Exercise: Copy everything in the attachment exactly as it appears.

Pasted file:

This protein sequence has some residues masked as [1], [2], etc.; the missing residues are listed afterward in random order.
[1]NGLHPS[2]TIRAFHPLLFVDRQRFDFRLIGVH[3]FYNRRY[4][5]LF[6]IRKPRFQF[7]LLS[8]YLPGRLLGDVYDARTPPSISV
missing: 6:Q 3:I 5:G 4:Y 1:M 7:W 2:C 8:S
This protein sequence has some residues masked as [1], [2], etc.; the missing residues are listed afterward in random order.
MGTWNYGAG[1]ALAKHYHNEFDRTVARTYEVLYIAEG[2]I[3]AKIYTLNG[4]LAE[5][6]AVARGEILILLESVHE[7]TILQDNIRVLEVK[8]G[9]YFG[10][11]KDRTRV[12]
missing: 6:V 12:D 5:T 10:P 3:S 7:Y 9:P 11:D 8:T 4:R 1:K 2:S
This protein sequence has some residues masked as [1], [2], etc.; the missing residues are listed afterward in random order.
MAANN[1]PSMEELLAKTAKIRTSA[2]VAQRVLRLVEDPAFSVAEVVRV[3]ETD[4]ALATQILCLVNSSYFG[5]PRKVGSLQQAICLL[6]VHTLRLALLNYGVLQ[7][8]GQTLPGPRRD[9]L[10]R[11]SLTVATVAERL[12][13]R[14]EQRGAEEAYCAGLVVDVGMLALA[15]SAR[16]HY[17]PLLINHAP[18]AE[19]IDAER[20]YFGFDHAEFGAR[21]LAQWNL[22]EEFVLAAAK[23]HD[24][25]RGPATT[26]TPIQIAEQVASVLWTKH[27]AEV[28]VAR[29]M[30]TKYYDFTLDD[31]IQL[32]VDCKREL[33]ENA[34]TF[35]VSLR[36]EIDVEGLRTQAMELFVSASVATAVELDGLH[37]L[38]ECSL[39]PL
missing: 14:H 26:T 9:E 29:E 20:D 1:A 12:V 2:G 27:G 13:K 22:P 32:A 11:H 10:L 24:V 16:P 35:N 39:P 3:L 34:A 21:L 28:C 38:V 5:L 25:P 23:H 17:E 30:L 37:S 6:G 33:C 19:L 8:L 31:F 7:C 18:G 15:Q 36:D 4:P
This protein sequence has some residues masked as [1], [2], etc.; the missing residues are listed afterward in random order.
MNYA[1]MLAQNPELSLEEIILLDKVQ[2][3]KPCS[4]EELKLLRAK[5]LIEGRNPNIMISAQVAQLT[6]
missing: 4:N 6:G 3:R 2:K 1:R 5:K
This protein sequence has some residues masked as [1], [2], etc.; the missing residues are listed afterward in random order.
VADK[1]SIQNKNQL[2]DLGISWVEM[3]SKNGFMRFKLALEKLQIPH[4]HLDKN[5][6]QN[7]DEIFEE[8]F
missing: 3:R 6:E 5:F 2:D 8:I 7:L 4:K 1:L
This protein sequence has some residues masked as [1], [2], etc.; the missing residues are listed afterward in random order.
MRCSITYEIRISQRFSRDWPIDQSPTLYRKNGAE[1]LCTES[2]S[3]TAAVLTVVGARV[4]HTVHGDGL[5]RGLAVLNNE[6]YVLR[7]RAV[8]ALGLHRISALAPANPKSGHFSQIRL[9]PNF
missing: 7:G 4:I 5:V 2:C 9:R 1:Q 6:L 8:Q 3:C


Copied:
This protein sequence has some residues masked as [1], [2], etc.; the missing residues are listed afterward in random order.
[1]NGLHPS[2]TIRAFHPLLFVDRQRFDFRLIGVH[3]FYNRRY[4][5]LF[6]IRKPRFQF[7]LLS[8]YLPGRLLGDVYDARTPPSISV
missing: 6:Q 3:I 5:G 4:Y 1:M 7:W 2:C 8:S
This protein sequence has some residues masked as [1], [2], etc.; the missing residues are listed afterward in random order.
MGTWNYGAG[1]ALAKHYHNEFDRTVARTYEVLYIAEG[2]I[3]AKIYTLNG[4]LAE[5][6]AVARGEILILLESVHE[7]TILQDNIRVLEVK[8]G[9]YFG[10][11]KDRTRV[12]
missing: 6:V 12:D 5:T 10:P 3:S 7:Y 9:P 11:D 8:T 4:R 1:K 2:S
This protein sequence has some residues masked as [1], [2], etc.; the missing residues are listed afterward in random order.
MAANN[1]PSMEELLAKTAKIRTSA[2]VAQRVLRLVEDPAFSVAEVVRV[3]ETD[4]ALATQILCLVNSSYFG[5]PRKVGSLQQAICLL[6]VHTLRLALLNYGVLQ[7][8]GQTLPGPRRD[9]L[10]R[11]SLTVATVAERL[12][13]R[14]EQRGAEEAYCAGLVVDVGMLALA[15]SAR[16]HY[17]PLLINHAP[18]AE[19]IDAER[20]YFGFDHAEFGAR[21]LAQWNL[22]EEFVLAAAK[23]HD[24][25]RGPATT[26]TPIQIAEQVASVLWTKH[27]AEV[28]VAR[29]M[30]TKYYDFTLDD[31]IQL[32]VDCKREL[33]ENA[34]TF[35]VSLR[36]EIDVEGLRTQAMELFVSASVATAVELDGLH[37]L[38]ECSL[39]PL
missing: 14:H 26:T 9:E 29:E 20:D 1:A 12:V 2:G 27:G 13:K 22:P 32:A 11:H 10:L 24:V 16:P 35:N 39:P 3:L 34:A 21:L 28:C 38:V 5:L 25:P 23:H 17:E 30:L 37:S 6:G 33:C 19:L 8:L 31:F 7:C 18:G 15:Q 36:D 4:P
This protein sequence has some residues masked as [1], [2], etc.; the missing residues are listed afterward in random order.
MNYA[1]MLAQNPELSLEEIILLDKVQ[2][3]KPCS[4]EELKLLRAK[5]LIEGRNPNIMISAQVAQLT[6]
missing: 4:N 6:G 3:R 2:K 1:R 5:K
This protein sequence has some residues masked as [1], [2], etc.; the missing residues are listed afterward in random order.
VADK[1]SIQNKNQL[2]DLGISWVEM[3]SKNGFMRFKLALEKLQIPH[4]HLDKN[5][6]QN[7]DEIFEE[8]F
missing: 3:R 6:E 5:F 2:D 8:I 7:L 4:K 1:L
This protein sequence has some residues masked as [1], [2], etc.; the missing residues are listed afterward in random order.
MRCSITYEIRISQRFSRDWPIDQSPTLYRKNGAE[1]LCTES[2]S[3]TAAVLTVVGARV[4]HTVHGDGL[5]RGLAVLNNE[6]YVLR[7]RAV[8]ALGLHRISALAPANPKSGHFSQIRL[9]PNF
missing: 7:G 4:I 5:V 2:C 9:R 1:Q 6:L 8:Q 3:C